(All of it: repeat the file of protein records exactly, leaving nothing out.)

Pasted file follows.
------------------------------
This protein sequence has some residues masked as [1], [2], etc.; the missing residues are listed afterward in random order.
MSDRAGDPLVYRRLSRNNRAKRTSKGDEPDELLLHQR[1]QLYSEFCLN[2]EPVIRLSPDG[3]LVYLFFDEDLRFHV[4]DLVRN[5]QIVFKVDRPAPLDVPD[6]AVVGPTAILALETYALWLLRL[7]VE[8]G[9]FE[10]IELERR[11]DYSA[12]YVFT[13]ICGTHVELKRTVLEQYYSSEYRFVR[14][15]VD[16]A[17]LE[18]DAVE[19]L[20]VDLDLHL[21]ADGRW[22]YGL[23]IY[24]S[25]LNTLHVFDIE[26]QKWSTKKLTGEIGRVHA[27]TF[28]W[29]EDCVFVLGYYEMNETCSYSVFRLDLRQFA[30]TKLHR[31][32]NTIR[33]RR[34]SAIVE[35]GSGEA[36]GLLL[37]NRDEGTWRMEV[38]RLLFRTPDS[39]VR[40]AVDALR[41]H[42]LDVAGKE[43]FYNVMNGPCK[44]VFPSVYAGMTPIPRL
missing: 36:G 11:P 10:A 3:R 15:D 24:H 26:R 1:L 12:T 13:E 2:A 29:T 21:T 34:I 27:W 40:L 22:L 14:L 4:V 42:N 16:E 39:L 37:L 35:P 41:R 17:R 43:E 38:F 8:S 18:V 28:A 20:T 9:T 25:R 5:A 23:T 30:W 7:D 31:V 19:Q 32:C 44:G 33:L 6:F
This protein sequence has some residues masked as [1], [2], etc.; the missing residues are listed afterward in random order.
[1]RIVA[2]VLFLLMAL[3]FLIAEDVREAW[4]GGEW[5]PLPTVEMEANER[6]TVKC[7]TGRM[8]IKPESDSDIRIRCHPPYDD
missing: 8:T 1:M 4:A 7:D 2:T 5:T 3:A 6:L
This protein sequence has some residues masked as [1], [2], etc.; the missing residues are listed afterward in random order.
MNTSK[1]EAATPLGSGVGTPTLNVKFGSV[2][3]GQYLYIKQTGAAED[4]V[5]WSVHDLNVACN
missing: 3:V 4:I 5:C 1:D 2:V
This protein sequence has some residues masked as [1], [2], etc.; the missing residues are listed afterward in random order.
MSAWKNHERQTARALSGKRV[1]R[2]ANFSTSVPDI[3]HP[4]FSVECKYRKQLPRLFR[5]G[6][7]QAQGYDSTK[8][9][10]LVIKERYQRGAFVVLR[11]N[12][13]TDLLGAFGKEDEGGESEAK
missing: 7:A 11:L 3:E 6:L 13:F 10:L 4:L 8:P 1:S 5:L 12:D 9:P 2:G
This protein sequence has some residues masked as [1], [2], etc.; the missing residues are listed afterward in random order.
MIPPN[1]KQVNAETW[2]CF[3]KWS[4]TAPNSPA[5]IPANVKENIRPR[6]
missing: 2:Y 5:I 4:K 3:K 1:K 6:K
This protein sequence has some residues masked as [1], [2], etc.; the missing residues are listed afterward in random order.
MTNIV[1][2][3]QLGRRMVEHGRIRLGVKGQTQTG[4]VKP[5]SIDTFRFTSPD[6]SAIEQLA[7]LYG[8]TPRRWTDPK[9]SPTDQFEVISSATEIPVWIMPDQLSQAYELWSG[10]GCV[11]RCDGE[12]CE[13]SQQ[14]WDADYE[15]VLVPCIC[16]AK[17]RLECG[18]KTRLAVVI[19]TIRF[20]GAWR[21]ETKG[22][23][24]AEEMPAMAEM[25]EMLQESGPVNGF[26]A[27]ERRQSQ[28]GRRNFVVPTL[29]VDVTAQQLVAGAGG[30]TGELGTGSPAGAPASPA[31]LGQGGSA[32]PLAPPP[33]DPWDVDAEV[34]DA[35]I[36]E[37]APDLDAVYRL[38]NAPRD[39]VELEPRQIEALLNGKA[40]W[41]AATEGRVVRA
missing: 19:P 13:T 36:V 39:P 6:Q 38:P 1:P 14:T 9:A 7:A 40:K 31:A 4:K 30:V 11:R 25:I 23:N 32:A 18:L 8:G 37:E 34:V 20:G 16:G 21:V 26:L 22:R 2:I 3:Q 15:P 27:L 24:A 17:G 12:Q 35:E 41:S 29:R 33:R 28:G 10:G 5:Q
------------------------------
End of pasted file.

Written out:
This protein sequence has some residues masked as [1], [2], etc.; the missing residues are listed afterward in random order.
MSDRAGDPLVYRRLSRNNRAKRTSKGDEPDELLLHQR[1]QLYSEFCLN[2]EPVIRLSPDG[3]LVYLFFDEDLRFHV[4]DLVRN[5]QIVFKVDRPAPLDVPD[6]AVVGPTAILALETYALWLLRL[7]VE[8]G[9]FE[10]IELERR[11]DYSA[12]YVFT[13]ICGTHVELKRTVLEQYYSSEYRFVR[14][15]VD[16]A[17]LE[18]DAVE[19]L[20]VDLDLHL[21]ADGRW[22]YGL[23]IY[24]S[25]LNTLHVFDIE[26]QKWSTKKLTGEIGRVHA[27]TF[28]W[29]EDCVFVLGYYEMNETCSYSVFRLDLRQFA[30]TKLHR[31][32]NTIR[33]RR[34]SAIVE[35]GSGEA[36]GLLL[37]NRDEGTWRMEV[38]RLLFRTPDS[39]VR[40]AVDALR[41]H[42]LDVAGKE[43]FYNVMNGPCK[44]VFPSVYAGMTPIPRL
missing: 36:G 11:P 10:A 3:R 15:D 24:H 26:R 1:L 12:T 13:E 2:A 29:T 21:T 34:I 27:W 40:L 22:L 14:L 4:V 42:N 16:E 39:L 37:L 35:P 41:R 17:R 43:E 38:F 8:S 18:V 28:A 20:T 9:T 25:R 5:A 23:T 30:W 7:D 31:V 19:Q 32:C 44:G 33:L 6:F
This protein sequence has some residues masked as [1], [2], etc.; the missing residues are listed afterward in random order.
[1]RIVA[2]VLFLLMAL[3]FLIAEDVREAW[4]GGEW[5]PLPTVEMEANER[6]TVKC[7]TGRM[8]IKPESDSDIRIRCHPPYDD
missing: 8:T 1:M 4:A 7:D 2:T 5:T 3:A 6:L
This protein sequence has some residues masked as [1], [2], etc.; the missing residues are listed afterward in random order.
MNTSK[1]EAATPLGSGVGTPTLNVKFGSV[2][3]GQYLYIKQTGAAED[4]V[5]WSVHDLNVACN
missing: 3:V 4:I 5:C 1:D 2:V
This protein sequence has some residues masked as [1], [2], etc.; the missing residues are listed afterward in random order.
MSAWKNHERQTARALSGKRV[1]R[2]ANFSTSVPDI[3]HP[4]FSVECKYRKQLPRLFR[5]G[6][7]QAQGYDSTK[8][9][10]LVIKERYQRGAFVVLR[11]N[12][13]TDLLGAFGKEDEGGESEAK
missing: 7:A 11:L 3:E 6:L 13:F 10:L 4:L 8:P 1:S 5:L 12:D 9:P 2:G
This protein sequence has some residues masked as [1], [2], etc.; the missing residues are listed afterward in random order.
MIPPN[1]KQVNAETW[2]CF[3]KWS[4]TAPNSPA[5]IPANVKENIRPR[6]
missing: 2:Y 5:I 4:K 3:K 1:K 6:K
This protein sequence has some residues masked as [1], [2], etc.; the missing residues are listed afterward in random order.
MTNIV[1][2][3]QLGRRMVEHGRIRLGVKGQTQTG[4]VKP[5]SIDTFRFTSPD[6]SAIEQLA[7]LYG[8]TPRRWTDPK[9]SPTDQFEVISSATEIPVWIMPDQLSQAYELWSG[10]GCV[11]RCDGE[12]CE[13]SQQ[14]WDADYE[15]VLVPCIC[16]AK[17]RLECG[18]KTRLAVVI[19]TIRF[20]GAWR[21]ETKG[22][23][24]AEEMPAMAEM[25]EMLQESGPVNGF[26]A[27]ERRQSQ[28]GRRNFVVPTL[29]VDVTAQQLVAGAGG[30]TGELGTGSPAGAPASPA[31]LGQGGSA[32]PLAPPP[33]DPWDVDAEV[34]DA[35]I[36]E[37]APDLDAVYRL[38]NAPRD[39]VELEPRQIEALLNGKA[40]W[41]AATEGRVVRA
missing: 19:P 13:T 36:V 39:P 6:Q 38:P 1:P 14:T 9:A 7:A 40:K 31:A 4:K 30:V 11:R 25:I 23:N 32:A 18:L 8:G 37:E 34:V 20:G 16:G 21:V 26:L 22:R 2:I 3:Q 15:P 27:L 24:A 17:G 12:Q 35:E 41:S 29:R 33:R 28:G 10:G 5:Q